Making Sense of Security

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Making Sense of Security

Employers can’t force you to get microchipped, Indiana reps say

You’ve got two choices, employee: a) let us slide a syringe between your thumb and index finger so we can inject a rice-sized microchip into your hand that can be used as a swipe card to open doors, clock in, operate printers or buy junk out of the snack machine, or b) find another job.

An improbable scenario? Yes. It doesn’t happen – at least not if employees say no… For now. And the US state of Indiana wants to make sure it stays that way.

Last week, the state House of Representatives unanimously passed legislation – House Bill 1143 – stipulating that employers can’t force their employees to have an ID or tracking chip implanted in their bodies as a condition of employment. The bill passed the House 96-0 and is now heading to the Senate for consideration.

The bill’s sponsor, Rep. Alan Morrison, acknowledged that there aren’t any companies in Indiana – or anywhere, for that matter – currently forcing workers to be chipped if they want to keep their jobs, but there are businesses using the technology on a voluntary basis. As the Indiana Lawyer reports, Morrison said that he wants to be sure employers don’t “overstep their bounds” by imposing mandatory employee microchipping.

Privacy is an important thing. I don’t think there’s anything wrong with us being a little out in front of something.

Sure thing, said State Rep. Karlee Macer, who voted for the bill. On the other hand, we could spend our time legislating about issues that actually exist. NWI quoted her:

Think of the hundreds of bills that are sitting and waiting and never getting a hearing. There are a lot of important things we need to be doing in the state of Indiana.

But it’s so convenient!

There are at least two businesses that are using optional microchipping in their employees: Swedish startup hub Epicenter and Wisconsin-based Three Market Square.

At Epicenter, the injections have become so popular, they have parties for employees willing to undergo the procedure, as CNBC reported about three years ago (it’s been going on for years, in other words). It sounds kind of like a bris, except something gets added instead of snipped off.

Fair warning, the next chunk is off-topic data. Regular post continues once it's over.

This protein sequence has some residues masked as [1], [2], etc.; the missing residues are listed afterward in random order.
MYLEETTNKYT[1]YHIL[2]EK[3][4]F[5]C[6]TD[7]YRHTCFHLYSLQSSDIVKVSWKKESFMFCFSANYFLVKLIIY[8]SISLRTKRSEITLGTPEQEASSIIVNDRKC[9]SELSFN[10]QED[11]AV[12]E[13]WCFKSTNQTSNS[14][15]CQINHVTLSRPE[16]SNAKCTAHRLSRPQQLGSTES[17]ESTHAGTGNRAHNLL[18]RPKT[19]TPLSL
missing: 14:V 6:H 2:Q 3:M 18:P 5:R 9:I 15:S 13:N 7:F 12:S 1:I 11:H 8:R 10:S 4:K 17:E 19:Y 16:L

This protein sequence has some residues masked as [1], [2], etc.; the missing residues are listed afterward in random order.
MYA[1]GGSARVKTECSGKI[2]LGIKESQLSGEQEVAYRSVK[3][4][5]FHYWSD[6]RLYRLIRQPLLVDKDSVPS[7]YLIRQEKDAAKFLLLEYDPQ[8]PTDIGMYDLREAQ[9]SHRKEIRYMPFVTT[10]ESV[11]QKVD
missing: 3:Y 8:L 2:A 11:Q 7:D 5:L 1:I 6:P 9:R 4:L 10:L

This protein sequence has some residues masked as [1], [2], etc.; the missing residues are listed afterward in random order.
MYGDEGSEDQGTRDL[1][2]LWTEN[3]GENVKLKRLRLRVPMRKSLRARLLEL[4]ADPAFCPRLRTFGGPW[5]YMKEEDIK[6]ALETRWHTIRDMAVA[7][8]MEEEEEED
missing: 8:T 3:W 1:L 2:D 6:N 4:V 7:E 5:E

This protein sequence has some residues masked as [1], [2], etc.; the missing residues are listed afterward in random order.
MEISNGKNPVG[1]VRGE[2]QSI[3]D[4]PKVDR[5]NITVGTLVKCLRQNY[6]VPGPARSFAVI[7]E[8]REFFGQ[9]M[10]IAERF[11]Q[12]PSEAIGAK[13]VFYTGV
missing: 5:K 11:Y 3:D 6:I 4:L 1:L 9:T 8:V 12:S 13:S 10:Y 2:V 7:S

CNBC quoted Patrick Mesterton, Epicenter’s co-founder and CEO, who said – while unlocking a nearby door by waving his hand at it – that it beats a bunch of pocket-stuffers:

The biggest benefit I think is convenience. It basically replaces a lot of things you have, other communication devices, whether it be credit cards or keys.

Mesterton said that even he had his doubts initially. The technology does raise security and privacy issues: the chips are safe biologically, but they generate data about how often employees come to work or what they buy. While you can stifle company swipe cards or mobile phones, it’s quite another prospect to rip a chip out of your flesh.

And as far as squeamishness goes, Mesterton compared the microchip to all the medical gadgets we’re putting in our bodies these days:

I mean, people have been implanting things into their body, like pacemakers and stuff to control your heart. That’s a way, way more serious thing than having a small chip that can actually communicate with devices.

For what it’s worth, Wisconsin-based Three Market Square also had a chipping party for willing employees back in August 2017. Their feedback: it was “just a little prick.”

According to the Chicago Tribune, officials said that the data in the microchip is encrypted and doesn’t use GPS, so it can’t be used to track employees or obtain their private information.

Hey, we’ve been microchipping our dogs and cats for years. What do you think, readers: ready to hold out your paws?


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